Shame is one of the most powerful emotions that we feel. It can cause us to sever relationships, sink into depression, fuel addictions and eating disorders, and even lead to suicide.
“Shame has to do with the negative feeling about ourselves, which can get activated anytime we are frustrated or get challenged,” explains Dr. Bryn Jessup, Director of Family Services at Yellowbrick.
“Shame is an existential feeling of unworthiness,” Jessup says. “When people feel shame, they believe that they are ultimately an inadequate person or an unworthy person.”
For many people, shame is an emotion you feel to a varying degree almost every day. Anytime you think you’ve done something wrong, don’t know something, or just feel uncomfortable in a social situation you may be feeling a version of shame.
How Shame Affects Young Adults
It’s also an emotion that is especially potent for young adults, who are in a stage of life where they are constantly learning new things. For example, young adults who are taking a challenging college class, doing an internship, or starting a new job will face many things they don’t know. They may feel shame asking for help, but that is the only way they’ll be able to learn.
“You have to have face-to-face interactions where you’re seeking someone’s assistance and support and asking for help. For many people, that is a recipe for activating shame,” Jessup says.
Plus, young adults are also in a life stage where they are making new friendships and forging new romantic relationships — both of which are ripe for feeling inadequate, insecure or unloveable.
Since feelings of shame are so prevalent in early adulthood, it’s especially important for young adults to learn to identify feelings of shame and know how to deal with them.
What Are the Symptoms of Shame?
Shame is an emotion that can take many forms. Here are some common symptoms of shame:
How to Combat Shame
Ironically, sharing your negative, self-critical thoughts with another person is one of the best ways to combat shame.
Dr. Brené Brown, a research professor at the University of Houston’s Graduate School of Social Work who has studied topics such as shame, vulnerability and worthiness, has been a strong proponent of sharing your vulnerability, essentially admitting your feelings of shame so you can be more connected to others.
For example, if you go on a date and say, “I’m really afraid you’re not going to like me,” the other person will most likely respond to your authenticity and give you a positive affirmation.
That’s why going to individual or group therapy can be immensely helpful in rewriting the shame messages in your head.
“If a client begins to have an experience of the therapist who knows the worst truths about them and is still willing to be in a relationship with them, they can often start to let go of some of their core shame,” Jessup says.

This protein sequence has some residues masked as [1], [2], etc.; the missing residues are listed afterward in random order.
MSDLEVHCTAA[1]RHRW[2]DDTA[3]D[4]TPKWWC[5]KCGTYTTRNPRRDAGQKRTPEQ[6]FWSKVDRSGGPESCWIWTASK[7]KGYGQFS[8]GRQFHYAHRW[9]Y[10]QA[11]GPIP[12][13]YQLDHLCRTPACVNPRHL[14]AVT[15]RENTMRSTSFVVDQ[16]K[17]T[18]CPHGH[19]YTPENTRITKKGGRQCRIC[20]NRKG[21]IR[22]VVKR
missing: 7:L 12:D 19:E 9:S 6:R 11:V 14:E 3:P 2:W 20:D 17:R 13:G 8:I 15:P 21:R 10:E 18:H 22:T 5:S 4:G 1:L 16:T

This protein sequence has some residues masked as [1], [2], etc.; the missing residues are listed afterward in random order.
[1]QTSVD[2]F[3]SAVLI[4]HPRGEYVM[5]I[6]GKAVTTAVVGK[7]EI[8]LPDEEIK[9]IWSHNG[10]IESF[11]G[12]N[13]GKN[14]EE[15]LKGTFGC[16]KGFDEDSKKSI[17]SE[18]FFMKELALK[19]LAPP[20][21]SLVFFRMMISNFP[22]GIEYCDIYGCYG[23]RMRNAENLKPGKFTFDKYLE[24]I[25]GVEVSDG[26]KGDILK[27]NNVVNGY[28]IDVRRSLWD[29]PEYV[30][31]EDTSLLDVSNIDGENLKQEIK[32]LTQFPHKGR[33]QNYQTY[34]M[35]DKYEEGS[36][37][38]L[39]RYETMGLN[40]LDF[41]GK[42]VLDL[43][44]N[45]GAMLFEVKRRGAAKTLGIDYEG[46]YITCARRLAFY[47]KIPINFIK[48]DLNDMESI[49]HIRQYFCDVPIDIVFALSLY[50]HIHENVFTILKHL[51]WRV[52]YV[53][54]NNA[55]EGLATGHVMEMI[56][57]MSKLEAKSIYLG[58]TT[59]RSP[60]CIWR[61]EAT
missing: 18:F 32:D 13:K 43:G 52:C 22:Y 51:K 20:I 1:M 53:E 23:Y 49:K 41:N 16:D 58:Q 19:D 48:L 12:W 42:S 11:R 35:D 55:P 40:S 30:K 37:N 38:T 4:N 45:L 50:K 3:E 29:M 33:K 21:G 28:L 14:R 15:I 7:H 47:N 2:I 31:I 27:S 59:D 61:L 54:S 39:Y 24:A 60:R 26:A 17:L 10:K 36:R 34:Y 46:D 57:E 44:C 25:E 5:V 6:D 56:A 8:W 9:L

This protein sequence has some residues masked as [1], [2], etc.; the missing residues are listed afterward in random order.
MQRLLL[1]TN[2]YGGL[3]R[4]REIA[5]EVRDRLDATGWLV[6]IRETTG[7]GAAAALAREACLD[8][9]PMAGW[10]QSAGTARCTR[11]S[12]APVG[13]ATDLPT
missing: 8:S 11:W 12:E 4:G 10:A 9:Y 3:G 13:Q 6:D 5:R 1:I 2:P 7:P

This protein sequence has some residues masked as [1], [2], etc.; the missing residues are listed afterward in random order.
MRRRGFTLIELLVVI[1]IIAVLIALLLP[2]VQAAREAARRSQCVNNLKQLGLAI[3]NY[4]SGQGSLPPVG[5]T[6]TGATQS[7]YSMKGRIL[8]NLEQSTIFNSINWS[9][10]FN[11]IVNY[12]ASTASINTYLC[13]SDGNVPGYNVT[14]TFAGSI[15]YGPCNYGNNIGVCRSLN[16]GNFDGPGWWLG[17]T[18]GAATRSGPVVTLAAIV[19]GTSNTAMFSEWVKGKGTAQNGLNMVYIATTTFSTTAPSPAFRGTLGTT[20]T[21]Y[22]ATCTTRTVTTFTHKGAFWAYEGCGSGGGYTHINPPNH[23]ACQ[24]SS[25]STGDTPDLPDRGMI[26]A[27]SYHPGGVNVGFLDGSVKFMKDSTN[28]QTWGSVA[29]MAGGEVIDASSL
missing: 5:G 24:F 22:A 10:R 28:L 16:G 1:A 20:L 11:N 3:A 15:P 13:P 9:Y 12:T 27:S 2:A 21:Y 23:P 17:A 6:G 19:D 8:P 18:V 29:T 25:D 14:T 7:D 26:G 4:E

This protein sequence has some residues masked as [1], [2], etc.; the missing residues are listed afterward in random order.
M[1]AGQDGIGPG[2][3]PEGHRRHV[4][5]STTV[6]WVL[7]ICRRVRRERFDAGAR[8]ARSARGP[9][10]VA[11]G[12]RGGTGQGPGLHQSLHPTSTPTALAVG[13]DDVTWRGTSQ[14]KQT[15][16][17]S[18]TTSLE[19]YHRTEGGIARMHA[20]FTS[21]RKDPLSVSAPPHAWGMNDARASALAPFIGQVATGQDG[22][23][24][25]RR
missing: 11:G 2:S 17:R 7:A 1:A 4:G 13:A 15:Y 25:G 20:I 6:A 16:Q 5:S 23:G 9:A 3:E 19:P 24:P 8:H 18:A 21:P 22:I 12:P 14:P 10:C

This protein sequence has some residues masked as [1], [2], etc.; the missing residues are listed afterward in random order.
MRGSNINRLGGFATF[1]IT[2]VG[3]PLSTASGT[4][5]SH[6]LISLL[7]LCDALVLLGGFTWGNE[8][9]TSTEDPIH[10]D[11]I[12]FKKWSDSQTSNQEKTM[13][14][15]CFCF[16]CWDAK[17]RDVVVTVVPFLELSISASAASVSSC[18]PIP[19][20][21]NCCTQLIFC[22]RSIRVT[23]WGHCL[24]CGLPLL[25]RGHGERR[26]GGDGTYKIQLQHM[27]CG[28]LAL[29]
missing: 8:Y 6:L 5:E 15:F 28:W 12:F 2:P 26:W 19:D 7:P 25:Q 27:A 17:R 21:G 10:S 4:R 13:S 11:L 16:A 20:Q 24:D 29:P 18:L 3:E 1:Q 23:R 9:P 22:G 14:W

Plus, therapists can help you identify certain situations that tend to provoke feelings of shame in you.
“Therapists can help by providing insight into your shame dynamics,” Jessup says. “Once you track what’s going on inside you, then you have options.”
To learn more about how shame impacts young adults and contributes to self-destructive behaviors, come to our upcoming seminar entitled, “Shame Resilience: Hiding in Plain Sight,” taking place at our Evanston headquarters on Dec. 9.
Yellowbrick collaborates with adolescents and emerging adults, ages 16-30's, their families and participating professionals toward the development and implementation of a strategic “Life Plan.” An integrative, multi-specialty consultation clarifies strengths, limitations, and risks, and defines motivations, goals and choices.
A mental health condition that’s characterized by intense shifts in mood including both manic and depressive episodes.
People living with Major Depressive Disorder, or MDD, experience episodes of depression and sadness that are debilitating to daily life.
Those living with anxiety disorders experience high levels of anxiety and stress that interfere negatively with daily life.
A mental health issue in which a person’s cognitive function is impaired, resulting in symptoms like experiencing challenges with conducting speech, reading and writing, and behavior.
Mental health disorders that negatively affect a person’s behaviors, thought patterns, and function. People diagnosed with these disorders experience challenges with managing relationships and understanding various situations.
Post-Traumatic Stress Disorder is a mental health condition that people can develop as a result of experiencing traumatic situations, characterized by symptoms including flashbacks, avoidance behaviors, and more.
A mental health condition that is characterized by specific symptoms of forgetfulness and lack of concentration, which makes it challenging to complete necessary tasks.
Mental health conditions that interfere with a person’s eating habits, thought patterns, and behaviors in negative ways.
A mental health disorder diagnosable with the DSM-5 that is characterized by both obsessions and compulsive behaviors.